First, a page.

The CIBC says recent crop reports are pointing to a run-up in food prices of about four per cent next year.
The bank’s chief economist, Avery Shenfeld, says the drought in the U.S. has hit the corn and soybean crop hard and will translate into overall higher food prices next year.
But Shenfeld says the price shock likely won’t be as bad as in 2008, partly because wheat in many affected areas had been harvested before the drought hit.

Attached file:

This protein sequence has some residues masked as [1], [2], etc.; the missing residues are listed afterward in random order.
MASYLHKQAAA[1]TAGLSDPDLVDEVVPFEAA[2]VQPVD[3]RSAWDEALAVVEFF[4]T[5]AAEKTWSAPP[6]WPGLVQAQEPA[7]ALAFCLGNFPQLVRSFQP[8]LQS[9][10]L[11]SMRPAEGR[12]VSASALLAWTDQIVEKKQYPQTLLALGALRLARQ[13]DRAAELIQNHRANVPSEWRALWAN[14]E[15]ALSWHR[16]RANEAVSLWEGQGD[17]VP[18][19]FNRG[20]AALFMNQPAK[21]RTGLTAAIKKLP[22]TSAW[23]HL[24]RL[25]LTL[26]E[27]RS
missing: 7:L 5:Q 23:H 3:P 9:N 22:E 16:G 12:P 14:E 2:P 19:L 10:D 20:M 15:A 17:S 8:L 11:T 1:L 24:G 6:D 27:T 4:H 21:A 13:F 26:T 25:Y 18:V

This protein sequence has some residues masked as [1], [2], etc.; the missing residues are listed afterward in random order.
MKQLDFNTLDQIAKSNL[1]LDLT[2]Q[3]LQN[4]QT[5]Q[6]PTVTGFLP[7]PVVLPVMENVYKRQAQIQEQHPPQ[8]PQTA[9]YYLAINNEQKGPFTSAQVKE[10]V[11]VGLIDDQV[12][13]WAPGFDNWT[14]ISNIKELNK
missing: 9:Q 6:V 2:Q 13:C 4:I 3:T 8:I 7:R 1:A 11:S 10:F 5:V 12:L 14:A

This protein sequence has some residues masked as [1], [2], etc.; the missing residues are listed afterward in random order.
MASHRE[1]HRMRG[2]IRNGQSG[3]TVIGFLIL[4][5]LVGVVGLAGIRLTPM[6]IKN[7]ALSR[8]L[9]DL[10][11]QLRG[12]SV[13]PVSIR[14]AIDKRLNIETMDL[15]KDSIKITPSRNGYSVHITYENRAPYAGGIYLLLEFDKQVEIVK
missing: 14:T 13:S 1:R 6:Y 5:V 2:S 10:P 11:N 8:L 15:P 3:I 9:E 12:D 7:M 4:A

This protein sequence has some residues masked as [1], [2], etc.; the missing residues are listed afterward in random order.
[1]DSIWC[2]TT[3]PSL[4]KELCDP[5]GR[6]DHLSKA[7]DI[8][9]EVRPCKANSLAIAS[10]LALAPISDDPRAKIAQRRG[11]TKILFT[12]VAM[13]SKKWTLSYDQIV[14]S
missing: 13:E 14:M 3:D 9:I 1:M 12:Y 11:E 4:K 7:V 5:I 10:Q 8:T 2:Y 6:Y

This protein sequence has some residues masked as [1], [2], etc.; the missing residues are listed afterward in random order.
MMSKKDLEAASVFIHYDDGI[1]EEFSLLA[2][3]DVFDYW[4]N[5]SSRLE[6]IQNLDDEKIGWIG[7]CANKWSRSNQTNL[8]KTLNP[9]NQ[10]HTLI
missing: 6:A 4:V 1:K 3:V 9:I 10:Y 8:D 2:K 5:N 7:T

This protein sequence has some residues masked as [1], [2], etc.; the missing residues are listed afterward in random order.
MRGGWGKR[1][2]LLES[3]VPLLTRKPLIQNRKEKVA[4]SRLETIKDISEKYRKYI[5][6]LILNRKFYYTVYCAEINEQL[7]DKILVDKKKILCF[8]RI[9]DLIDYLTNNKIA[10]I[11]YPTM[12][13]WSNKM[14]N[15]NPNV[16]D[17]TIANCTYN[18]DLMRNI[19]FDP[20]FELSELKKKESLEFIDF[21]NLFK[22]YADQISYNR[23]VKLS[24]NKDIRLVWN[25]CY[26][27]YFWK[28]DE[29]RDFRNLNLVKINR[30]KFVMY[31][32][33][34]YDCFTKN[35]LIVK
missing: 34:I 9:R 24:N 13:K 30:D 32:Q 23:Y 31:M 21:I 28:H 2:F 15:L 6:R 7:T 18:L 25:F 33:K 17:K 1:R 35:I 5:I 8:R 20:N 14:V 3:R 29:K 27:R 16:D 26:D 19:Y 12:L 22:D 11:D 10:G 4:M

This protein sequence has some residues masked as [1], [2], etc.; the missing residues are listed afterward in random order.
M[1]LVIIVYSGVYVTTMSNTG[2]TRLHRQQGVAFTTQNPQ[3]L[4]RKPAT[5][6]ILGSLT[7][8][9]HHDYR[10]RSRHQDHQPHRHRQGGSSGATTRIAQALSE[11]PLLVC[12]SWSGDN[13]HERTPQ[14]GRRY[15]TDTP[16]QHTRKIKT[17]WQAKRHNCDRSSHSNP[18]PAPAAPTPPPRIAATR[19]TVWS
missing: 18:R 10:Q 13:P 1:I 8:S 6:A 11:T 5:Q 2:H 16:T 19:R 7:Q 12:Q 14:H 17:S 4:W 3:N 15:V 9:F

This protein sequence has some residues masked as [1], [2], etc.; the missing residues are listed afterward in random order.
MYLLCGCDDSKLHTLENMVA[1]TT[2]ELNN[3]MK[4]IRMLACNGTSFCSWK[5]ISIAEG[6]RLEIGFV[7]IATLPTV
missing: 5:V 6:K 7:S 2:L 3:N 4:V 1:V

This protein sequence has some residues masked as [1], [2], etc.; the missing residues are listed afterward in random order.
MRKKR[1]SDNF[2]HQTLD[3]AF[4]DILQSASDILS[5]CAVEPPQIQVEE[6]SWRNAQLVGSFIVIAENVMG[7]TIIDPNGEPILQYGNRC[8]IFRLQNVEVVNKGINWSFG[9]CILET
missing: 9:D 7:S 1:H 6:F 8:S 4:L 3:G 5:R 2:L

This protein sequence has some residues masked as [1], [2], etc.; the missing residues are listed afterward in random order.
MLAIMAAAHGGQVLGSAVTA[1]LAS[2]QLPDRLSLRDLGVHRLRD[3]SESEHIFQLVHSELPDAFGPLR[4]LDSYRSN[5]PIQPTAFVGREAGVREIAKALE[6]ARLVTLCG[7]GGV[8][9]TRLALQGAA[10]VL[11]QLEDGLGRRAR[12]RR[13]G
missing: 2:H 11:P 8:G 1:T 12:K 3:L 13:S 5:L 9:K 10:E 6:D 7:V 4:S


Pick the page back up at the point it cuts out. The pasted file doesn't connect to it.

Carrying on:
Still, he says consumers in both the U.S. and Canada are likely to see food prices rise an average of about four per cent annualized sometime in 2013.
That’s about double the current rate of food inflation in Canada as measured by Statistics Canada.
In 2008, food inflation in Canada shot up as much as 7.9 per cent due to crop failures in key parts of the world.